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Are Falvey’s offseason strategies “bad?”


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31 members have voted

  1. 1. Is Falvey’s offseason strategy (when it comes to pitchers) bad?

    • It’s awful and it never works under any circumstances.
      1
    • It’s bad and only works once in a blue moon.
      15
    • It’s not bad and you can make it work if you do it correctly.
      15


This is a topic that has come up a few times since June of last year, and especially in this thread. The majority opinion seems to be (Disclaimer: This is my interpretation, so if it’s inaccurate, then my apologies) that Falvey’s offseason strategy is “insanity” or “unsustainable” or, in simple terms, “bad.” This is the most common depiction of Falvey’s supposed offseason strategy that I see particularly on TD: “Sign leftovers and pray for a bounceback year.” This seems like a pretty accurate depiction (I would word it a bit differently) but what I have trouble understanding is why this strategy is necessarily a bad one. As I said, I would word the depiction a bit differently: “Identify low-priced options that have tools that we can work with and improve.” (obviously referring to pitchers)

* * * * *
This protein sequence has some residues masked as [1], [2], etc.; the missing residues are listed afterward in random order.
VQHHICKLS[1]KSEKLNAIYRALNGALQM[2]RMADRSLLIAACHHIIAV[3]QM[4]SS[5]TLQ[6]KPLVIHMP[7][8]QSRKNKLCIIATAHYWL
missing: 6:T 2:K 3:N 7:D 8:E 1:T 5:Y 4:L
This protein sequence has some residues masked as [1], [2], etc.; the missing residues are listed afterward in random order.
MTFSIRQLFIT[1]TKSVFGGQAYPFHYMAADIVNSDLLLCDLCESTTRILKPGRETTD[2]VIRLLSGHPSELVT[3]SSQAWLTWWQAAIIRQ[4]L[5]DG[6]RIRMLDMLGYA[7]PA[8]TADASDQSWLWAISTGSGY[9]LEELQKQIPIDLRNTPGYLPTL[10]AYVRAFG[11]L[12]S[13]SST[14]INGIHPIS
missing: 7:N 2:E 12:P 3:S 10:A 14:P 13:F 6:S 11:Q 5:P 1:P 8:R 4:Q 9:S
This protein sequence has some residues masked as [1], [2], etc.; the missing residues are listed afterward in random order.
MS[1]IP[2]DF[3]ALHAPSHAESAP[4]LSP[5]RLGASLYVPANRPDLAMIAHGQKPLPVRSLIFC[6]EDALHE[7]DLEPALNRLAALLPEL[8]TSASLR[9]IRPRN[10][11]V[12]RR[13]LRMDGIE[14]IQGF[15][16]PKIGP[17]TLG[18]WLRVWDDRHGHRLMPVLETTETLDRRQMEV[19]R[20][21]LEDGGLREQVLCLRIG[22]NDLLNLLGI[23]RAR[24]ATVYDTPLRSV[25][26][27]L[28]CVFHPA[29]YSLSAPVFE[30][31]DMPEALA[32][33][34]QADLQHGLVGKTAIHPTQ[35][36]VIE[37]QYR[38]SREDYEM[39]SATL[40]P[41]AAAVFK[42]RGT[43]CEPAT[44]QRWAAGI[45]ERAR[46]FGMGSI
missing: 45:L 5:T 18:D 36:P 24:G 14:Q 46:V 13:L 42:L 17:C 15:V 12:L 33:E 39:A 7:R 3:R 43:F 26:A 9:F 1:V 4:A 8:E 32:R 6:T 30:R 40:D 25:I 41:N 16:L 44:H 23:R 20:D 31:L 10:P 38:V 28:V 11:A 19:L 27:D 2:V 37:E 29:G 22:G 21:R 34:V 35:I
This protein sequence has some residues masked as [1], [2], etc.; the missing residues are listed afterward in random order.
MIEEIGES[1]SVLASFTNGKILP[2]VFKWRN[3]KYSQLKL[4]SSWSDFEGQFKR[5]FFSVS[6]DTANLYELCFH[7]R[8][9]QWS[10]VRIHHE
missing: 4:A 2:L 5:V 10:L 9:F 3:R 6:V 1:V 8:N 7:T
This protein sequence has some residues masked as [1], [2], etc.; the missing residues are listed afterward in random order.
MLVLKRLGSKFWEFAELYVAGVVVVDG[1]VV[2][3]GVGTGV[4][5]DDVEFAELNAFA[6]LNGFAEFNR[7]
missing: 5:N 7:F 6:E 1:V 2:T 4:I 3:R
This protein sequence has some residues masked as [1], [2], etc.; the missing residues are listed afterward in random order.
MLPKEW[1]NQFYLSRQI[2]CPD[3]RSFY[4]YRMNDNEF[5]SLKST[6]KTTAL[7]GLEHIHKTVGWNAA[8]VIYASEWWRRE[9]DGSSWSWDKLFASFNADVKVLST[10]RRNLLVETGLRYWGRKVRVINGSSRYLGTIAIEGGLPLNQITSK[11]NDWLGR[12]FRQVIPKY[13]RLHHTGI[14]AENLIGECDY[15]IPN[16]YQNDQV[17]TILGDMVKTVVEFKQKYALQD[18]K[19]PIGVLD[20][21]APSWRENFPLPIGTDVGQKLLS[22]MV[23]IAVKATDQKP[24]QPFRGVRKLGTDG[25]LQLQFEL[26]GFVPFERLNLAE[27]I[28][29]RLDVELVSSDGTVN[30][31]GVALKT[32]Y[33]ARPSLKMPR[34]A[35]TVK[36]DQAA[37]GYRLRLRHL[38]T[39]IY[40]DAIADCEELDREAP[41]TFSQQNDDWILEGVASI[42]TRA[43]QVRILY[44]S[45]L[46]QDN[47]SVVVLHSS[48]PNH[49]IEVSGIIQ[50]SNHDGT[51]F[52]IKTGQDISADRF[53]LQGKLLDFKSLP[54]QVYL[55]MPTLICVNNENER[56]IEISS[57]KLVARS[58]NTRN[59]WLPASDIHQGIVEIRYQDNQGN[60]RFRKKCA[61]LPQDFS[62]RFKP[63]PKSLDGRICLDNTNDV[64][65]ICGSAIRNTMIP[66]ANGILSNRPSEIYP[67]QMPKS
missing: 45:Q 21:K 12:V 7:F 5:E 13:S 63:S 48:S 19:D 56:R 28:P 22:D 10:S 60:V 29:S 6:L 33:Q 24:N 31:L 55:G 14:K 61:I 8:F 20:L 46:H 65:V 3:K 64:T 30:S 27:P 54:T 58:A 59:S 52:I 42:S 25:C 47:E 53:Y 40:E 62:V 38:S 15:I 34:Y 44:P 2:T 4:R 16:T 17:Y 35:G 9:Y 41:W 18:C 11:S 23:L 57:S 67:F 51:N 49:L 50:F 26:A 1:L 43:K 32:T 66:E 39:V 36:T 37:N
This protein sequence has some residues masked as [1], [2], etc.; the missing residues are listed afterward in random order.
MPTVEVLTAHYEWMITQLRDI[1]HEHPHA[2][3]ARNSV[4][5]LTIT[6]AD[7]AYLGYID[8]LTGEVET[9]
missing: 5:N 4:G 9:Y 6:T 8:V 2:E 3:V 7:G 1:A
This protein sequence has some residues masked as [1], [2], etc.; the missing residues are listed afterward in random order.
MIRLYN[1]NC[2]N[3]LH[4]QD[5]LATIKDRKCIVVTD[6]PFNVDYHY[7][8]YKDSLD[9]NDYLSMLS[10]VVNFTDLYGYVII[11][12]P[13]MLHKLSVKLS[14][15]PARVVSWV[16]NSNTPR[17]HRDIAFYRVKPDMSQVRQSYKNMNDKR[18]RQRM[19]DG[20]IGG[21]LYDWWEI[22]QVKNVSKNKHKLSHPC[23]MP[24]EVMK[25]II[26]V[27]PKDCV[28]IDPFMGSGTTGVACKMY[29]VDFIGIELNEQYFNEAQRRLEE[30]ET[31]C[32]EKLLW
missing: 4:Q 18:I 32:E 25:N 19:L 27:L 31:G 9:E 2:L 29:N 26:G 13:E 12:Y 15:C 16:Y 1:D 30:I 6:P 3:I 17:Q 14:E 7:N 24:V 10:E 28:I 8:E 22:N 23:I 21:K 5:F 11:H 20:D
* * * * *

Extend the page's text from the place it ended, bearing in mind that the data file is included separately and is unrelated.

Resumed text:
To me, this doesn’t seem like a terrible strategy as long as you can make it work. The Twins did make it work in many ways in 2020 (Wisler, Thielbar, etc) and it completely flopped in 2021 (Colome, Shoemaker, etc). To me it seems like one year it worked out and one year it didn’t, so the results are mixed.

Is this strategy necessarily “bad?” What are your thoughts?

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From the beginning I was against signing soft tossing LHP Happ and Shoemaker. I don't know how they came to the conclusion that they could be salvageable. But my biggest gripe is when early from the beginning that Dobnak's new slider needed more time, Happ & Shoemaker wasn't cutting it and Colume' and the BP never really took off. They should've immediately dropped Dobnak's new slider, dialed way back on the BP & SP usage and took Colume' out of the high leverage position, instead they doubled down. When something is so obviously wrong you need to be flexible and change it immediately not wait until we're out of contention

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When signing free agents, there are two factors. (1) What are you willing to pay them. (2) Do they want to play for your team. Often, no amount of money thrown at a player will guarantee that the player will come and play.

 

Where it works...if a guy is on the fringe like, say, an Ervin Santana who wants that additional guaranteed year. or a Michael Pineda, who wants a decent salary while rehabbing and will give you a deal on his first year  back.